"Nick Davis" firstname.lastname@example.org
Narf Industries (NRFIN)
H20 Flow Inc brings you the hottest technology in programmable logic controllers (PLCs) used in the water distribution industry. We know how important it is for your water distrubition PLCs to do exactly what you tell them to do and nothing more. H2FLOW is our latest generation water flow valve controller.
The H2FLOW CB is a simple flow controller that manages the valves for the fill lines of several water tanks, based on commands provided by the intelligent PLC (the remote user).
Each water tank has a defined capacity. Each tank also has a minimum fill level. If the fill level drops below the minimum fill level, an emergency circuit will activate the backup fill pump until the level returns to the minimum fill level. If the fill level drops below 5 units of volume, a critical fill level alarm is raised.
Each water tank has a random rate that water is flowing out of it (drain rate). This simulates periodic water usage by an end user or device.
There are a fixed number of tanks, their ID numbers are sequential starting from 0, the capacities are defined by the TANK_CAP value, and initial fill level is defined by the INIT_LEVEL value.
To simulate time and water flowing in and out of tanks, H2FLOW uses a sleep timer. During the sleep timer, the service is simulating execution of all received commands and the filling/emptying of tanks.
Between sleep timers, the service will iterate through the tanks. For each tank, it will send the remote user the tank status and then accept a command to apply to the valves for that tank.
During each iteration, the drain and fill functions will remove water from tanks based on a random outflow rate and add water to tanks based on valve position and a fixed inflow rate. Finally, each tank will be tested for under fill.
H2FLOW has a very simple protocol. It accepts the following commands: - OPEN_VALVE : open fill valve - CLOSE_VALVE : close fill valve - NO_CHANGE : no valve changes - SET_IN_SERVICE : for a tank that is OUT_OF_SERVICE, set the fill rate and allow tank to supply water to users - SET_OUT_OF_SERVICE : close input valve, set fill_rate and drain_rate to 0 - SET_END_OF_LIFE : same as SET_OUT_OF_SERVICE, but is permanant
Two things need to happen to trigger the POV.
First, a tank needs to be filled beyond capacity. Due to the tank level being an unsigned char, when it reach 255, the next unit of H2O added will cause the value to overflow to 0. The function tank.c:add_water() does not check the bounds on t->level to prevent overflow.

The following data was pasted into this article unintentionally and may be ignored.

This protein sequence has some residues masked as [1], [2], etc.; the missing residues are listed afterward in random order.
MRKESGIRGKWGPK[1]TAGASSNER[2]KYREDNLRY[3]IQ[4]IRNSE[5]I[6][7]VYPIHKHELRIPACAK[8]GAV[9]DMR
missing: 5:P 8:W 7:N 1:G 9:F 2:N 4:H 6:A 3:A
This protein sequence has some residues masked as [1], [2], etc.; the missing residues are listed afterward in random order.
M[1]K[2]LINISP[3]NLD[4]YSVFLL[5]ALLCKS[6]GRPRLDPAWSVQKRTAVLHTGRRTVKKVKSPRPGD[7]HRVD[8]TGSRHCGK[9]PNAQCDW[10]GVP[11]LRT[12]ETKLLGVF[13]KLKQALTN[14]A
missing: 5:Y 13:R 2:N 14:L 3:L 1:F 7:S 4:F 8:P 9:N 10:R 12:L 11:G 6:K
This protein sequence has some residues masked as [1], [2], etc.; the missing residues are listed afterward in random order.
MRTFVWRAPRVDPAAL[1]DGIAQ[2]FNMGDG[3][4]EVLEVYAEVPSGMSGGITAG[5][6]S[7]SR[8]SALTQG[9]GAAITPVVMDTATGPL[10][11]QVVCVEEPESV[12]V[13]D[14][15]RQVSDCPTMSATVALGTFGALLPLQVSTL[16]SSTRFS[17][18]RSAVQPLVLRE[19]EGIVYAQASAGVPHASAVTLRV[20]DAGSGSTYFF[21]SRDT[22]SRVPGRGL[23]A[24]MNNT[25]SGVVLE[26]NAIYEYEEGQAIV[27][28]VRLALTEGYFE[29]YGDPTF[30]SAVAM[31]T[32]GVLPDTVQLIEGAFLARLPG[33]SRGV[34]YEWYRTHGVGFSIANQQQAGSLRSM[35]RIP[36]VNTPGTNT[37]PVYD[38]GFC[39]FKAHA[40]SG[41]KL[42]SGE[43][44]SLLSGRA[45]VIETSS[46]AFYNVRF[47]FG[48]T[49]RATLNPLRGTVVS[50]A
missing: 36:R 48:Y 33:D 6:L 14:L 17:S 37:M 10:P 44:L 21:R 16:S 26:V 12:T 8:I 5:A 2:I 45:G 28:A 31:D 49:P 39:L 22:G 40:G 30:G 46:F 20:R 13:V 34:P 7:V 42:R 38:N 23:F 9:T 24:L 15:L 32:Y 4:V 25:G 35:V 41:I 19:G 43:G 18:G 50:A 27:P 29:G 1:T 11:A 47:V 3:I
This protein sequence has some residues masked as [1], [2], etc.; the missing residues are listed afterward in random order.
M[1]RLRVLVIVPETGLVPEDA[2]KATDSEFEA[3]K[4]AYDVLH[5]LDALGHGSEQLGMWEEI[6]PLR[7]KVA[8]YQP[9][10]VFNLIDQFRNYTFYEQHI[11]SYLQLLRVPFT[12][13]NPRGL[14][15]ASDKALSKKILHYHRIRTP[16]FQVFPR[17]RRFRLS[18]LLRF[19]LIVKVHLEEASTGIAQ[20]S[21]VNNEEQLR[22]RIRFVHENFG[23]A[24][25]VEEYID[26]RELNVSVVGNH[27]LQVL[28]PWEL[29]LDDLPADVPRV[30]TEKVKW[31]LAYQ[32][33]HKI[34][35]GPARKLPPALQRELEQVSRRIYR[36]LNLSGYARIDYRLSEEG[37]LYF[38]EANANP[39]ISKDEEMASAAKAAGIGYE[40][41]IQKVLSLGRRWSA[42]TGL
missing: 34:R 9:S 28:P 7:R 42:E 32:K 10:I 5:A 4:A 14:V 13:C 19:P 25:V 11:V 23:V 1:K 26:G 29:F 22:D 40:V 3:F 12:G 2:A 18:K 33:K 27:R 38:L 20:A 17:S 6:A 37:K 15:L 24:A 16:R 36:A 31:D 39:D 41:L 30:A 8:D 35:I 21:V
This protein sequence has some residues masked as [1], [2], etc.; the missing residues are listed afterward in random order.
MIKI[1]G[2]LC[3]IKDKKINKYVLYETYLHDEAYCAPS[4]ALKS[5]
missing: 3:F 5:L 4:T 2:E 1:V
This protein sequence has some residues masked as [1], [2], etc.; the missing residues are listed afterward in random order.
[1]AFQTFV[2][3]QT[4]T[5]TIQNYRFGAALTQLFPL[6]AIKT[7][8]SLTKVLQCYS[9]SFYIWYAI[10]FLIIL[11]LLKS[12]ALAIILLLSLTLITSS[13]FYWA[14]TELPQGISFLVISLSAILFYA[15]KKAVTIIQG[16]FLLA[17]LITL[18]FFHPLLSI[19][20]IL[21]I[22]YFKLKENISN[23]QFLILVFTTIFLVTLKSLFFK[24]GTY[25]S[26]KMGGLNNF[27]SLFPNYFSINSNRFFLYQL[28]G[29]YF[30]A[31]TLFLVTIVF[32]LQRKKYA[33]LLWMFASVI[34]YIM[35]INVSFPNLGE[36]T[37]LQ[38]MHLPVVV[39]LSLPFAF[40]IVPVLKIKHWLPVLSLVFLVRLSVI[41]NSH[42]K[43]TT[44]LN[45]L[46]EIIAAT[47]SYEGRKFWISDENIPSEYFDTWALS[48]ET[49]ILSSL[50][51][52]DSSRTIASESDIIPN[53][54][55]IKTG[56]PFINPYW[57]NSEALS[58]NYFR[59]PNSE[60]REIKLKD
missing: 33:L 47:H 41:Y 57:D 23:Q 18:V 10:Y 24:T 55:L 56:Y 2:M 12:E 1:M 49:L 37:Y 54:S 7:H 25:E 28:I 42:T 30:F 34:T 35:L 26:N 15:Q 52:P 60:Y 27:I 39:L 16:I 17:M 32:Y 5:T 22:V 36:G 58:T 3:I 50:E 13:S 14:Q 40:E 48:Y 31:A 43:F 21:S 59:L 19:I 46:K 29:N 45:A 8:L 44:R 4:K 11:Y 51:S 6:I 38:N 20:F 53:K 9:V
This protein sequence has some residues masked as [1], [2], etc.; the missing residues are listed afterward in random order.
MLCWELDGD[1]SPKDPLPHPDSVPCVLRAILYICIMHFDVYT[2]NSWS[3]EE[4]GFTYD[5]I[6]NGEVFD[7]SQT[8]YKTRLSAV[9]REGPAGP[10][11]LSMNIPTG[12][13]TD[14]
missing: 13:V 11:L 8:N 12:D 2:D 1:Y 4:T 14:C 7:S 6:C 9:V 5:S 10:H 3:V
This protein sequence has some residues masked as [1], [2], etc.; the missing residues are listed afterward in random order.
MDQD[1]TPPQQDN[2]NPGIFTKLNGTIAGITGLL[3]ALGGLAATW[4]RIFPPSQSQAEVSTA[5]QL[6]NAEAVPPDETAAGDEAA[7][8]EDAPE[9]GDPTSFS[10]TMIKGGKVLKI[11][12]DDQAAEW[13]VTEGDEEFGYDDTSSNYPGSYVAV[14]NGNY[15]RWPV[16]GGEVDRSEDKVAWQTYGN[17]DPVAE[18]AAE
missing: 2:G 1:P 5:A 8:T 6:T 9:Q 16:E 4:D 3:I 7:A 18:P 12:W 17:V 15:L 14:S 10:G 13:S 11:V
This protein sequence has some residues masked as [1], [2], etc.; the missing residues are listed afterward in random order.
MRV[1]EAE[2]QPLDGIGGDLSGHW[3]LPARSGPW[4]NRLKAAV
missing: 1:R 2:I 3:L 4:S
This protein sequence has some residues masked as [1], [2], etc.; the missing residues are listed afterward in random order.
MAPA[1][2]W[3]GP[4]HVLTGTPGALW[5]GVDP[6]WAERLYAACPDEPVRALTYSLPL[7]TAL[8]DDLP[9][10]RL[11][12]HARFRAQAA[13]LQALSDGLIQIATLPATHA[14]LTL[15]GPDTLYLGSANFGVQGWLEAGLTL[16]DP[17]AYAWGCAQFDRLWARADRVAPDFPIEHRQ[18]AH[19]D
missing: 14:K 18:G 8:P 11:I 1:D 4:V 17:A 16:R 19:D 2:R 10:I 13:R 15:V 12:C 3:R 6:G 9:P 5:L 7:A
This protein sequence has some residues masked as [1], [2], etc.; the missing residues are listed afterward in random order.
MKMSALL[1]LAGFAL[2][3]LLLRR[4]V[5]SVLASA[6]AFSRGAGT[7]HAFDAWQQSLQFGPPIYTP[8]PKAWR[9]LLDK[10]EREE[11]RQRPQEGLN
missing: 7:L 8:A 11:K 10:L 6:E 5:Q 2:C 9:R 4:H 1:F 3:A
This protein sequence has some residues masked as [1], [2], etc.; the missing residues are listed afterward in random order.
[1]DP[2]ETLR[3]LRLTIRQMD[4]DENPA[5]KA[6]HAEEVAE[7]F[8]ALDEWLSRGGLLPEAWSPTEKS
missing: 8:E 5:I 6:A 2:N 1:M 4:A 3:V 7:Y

Second, after both the combined fill and drain operation, the level of the tank must be in the range [0-5]. This will ensure the test for critically low level at operation.c:88 returns TRUE. Note, the update_water_levels function (drain and fill operations) is run before the low level tests are run. Thus, it is required for the drain + fill to cause a net int overflow. Also, it is possible for the int overflow to overflow to a level greater than 5, resulting in a value that is not in the range [0-5], and thus will not trigger the critical low level alert.
When the syslog function is called in operation.c:93, the tank number variable access has a coding mistake where the array index is the TANK_QTY, instead of idx, which causes an out of bounds access and a null pointer dereference. This will trigger SIGSEGV.
Null pointer dereference
Improper checking of loop invariant
Improper array bounds checking
Access memory beyond buffer
Improper Input Validation CWE-20
Wrap-around Error CWE-128
Improper Validation of Array Index CWE-129
Integer Overflow or Wraparound CWE-190
Access of Memory Location After End of Buffer CWE-788
Buffer Access with Incorrect Length Value CWE-805
Access of Uninitialized Pointer CWE-824
The protocol is pretty simple, but the first hurdle is to know that the tanks all start in the OUT_OF_SERVICE status. So, continued communication with the CB requires the first commands to be SET_IN_SERVICE to place tanks in service. After that, some of the other commands will work. A dumb random fuzzer will have problems with this because the order of commands used on a given tank matters.
To make the POV harder to exploit, the sleep() function is run once per iteration through the tanks. This makes the POV harder to exploit, because sending random commands will eventually trigger the poller timeout before it will have enough time to overflow the tank level and trigger the POV. The sleep value was chosen specifically to make so it is only possible to overflow the tank level if sending the first command as SET_IN_SERVICE followed by OPEN_VALVE for every subsequent iteration. Other sequences have a high probability of ending due to timeout before they can fill the tank. To get N iterations in 15 seconds, want a sleep of 15/N. In testing we found the following results: with fill_rate 10, it takes 39 iterations -> sleep 15/39 = .385s with fill_rate 11, it takes 33 iterations -> sleep 15/33 = .454s will fill_rate 12, it takes 26 iterations -> sleep 15/26 = .577s with fill_rate 15, it takes 17 iterations -> sleep 15/17 = .882s
Additionally, to make the POV harder to reach by fuzzing, we added commands that place the tank either out-of-service or in an end-of-life state. When the tank is in the end-of-life state it can no longer be brought back into service. When the tank is in the out-of-service state, it requires the SET_IN_SERVICE command to bring it back into service.
One more thing that makes this more challenging is the lack of for-release pollers. This series of challenges should help to show distinctions between how CRS's use fuzzing.
Curated by Lunge Technology, LLC. Questions or comments? Send us email